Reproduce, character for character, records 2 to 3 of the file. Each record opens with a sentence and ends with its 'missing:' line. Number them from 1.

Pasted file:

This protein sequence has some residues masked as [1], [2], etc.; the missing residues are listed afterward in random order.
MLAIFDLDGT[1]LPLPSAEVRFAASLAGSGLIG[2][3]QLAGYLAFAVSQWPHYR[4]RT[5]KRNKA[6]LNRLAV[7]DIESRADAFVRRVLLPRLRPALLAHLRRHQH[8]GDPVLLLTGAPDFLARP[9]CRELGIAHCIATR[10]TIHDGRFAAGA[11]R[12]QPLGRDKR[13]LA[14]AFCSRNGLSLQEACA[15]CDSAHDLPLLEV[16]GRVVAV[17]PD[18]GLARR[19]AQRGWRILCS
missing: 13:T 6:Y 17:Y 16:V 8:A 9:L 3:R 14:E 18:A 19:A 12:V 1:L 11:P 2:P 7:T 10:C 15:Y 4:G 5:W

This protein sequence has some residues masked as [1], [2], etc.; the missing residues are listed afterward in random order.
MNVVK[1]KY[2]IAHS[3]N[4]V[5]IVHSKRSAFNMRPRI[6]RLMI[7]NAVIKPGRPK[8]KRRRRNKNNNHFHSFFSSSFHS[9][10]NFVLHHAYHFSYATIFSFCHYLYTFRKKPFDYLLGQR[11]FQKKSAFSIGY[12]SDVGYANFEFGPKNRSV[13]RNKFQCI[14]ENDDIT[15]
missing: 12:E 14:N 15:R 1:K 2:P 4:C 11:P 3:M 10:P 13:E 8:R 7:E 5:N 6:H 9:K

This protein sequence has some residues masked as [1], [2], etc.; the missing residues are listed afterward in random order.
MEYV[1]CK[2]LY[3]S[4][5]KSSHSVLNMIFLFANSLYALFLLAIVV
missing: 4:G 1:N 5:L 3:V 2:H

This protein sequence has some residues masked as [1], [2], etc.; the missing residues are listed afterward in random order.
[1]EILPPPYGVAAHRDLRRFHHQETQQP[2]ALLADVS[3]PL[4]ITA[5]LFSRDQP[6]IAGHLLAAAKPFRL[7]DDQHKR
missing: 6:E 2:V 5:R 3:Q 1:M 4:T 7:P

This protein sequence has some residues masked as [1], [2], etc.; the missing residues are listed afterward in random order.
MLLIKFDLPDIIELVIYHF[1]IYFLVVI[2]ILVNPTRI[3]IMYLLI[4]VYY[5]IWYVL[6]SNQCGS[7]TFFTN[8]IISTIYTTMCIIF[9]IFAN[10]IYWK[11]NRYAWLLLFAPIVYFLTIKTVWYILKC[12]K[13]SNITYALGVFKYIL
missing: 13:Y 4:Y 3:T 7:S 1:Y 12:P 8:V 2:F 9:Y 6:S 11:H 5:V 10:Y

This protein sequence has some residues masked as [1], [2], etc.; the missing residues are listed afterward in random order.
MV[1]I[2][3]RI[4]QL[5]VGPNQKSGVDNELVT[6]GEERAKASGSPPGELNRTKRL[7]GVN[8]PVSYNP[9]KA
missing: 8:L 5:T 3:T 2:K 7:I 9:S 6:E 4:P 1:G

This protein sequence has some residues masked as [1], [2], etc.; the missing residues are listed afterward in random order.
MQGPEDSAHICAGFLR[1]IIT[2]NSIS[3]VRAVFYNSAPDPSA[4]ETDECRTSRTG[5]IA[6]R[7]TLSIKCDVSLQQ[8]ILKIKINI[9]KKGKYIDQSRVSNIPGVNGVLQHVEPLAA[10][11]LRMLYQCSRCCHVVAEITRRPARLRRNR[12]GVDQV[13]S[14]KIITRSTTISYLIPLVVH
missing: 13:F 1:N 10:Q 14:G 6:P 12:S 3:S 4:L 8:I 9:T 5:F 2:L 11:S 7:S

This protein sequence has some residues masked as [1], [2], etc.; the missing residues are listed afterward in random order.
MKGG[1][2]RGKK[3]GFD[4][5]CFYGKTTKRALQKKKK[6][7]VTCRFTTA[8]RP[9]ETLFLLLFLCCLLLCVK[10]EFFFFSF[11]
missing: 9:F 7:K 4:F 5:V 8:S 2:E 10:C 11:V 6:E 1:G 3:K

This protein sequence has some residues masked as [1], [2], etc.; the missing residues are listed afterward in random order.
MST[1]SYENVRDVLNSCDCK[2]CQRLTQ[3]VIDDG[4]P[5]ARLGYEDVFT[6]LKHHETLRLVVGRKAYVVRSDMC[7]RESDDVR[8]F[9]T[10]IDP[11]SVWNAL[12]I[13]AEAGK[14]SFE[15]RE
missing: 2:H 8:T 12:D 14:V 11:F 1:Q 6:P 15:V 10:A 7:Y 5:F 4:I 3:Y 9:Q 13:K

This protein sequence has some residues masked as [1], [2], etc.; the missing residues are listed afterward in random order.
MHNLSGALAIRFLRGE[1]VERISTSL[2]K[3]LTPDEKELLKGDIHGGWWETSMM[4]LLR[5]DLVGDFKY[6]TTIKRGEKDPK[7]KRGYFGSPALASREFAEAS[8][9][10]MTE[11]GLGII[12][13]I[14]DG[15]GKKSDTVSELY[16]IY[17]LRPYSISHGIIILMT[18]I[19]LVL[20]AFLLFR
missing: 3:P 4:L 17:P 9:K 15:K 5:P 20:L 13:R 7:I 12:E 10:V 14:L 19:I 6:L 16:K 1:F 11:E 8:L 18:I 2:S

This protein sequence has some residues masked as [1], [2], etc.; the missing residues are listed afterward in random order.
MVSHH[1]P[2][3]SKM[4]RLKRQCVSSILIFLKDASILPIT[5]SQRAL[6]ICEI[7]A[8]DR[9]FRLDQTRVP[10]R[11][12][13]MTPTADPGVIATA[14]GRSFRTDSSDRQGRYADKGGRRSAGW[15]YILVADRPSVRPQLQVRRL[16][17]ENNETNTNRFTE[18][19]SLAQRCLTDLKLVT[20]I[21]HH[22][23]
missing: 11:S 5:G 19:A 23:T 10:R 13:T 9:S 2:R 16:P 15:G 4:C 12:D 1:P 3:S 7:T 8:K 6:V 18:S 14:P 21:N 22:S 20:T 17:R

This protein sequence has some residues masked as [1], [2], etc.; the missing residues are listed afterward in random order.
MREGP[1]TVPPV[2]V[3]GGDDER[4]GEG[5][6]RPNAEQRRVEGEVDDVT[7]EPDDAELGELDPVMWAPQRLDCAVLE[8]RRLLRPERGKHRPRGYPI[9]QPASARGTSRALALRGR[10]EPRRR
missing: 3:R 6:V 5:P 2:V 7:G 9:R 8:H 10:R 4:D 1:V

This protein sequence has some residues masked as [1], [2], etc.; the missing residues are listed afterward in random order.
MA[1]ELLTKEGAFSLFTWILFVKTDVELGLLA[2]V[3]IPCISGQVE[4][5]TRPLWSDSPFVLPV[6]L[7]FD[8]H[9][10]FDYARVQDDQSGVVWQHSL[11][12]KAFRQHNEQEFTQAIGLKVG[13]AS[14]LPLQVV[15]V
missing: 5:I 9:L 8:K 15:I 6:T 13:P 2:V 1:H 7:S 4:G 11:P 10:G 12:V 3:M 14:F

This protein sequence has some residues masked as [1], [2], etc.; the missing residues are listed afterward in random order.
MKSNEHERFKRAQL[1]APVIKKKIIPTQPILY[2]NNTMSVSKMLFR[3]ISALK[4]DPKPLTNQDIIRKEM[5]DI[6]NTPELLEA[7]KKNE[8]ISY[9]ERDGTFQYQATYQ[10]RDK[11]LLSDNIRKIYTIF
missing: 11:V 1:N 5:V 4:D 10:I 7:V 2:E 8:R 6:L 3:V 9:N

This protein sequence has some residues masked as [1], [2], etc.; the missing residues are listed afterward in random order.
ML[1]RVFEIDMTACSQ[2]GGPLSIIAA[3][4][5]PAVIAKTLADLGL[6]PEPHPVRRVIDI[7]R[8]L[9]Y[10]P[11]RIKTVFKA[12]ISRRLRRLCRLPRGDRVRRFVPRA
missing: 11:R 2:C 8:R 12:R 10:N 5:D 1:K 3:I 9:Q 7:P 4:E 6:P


This protein sequence has some residues masked as [1], [2], etc.; the missing residues are listed afterward in random order.
MNVVK[1]KY[2]IAHS[3]N[4]V[5]IVHSKRSAFNMRPRI[6]RLMI[7]NAVIKPGRPK[8]KRRRRNKNNNHFHSFFSSSFHS[9][10]NFVLHHAYHFSYATIFSFCHYLYTFRKKPFDYLLGQR[11]FQKKSAFSIGY[12]SDVGYANFEFGPKNRSV[13]RNKFQCI[14]ENDDIT[15]
missing: 12:E 14:N 15:R 1:K 2:P 4:C 11:P 3:M 10:P 13:E 8:R 7:E 5:N 6:H 9:K

This protein sequence has some residues masked as [1], [2], etc.; the missing residues are listed afterward in random order.
MEYV[1]CK[2]LY[3]S[4][5]KSSHSVLNMIFLFANSLYALFLLAIVV
missing: 4:G 1:N 5:L 3:V 2:H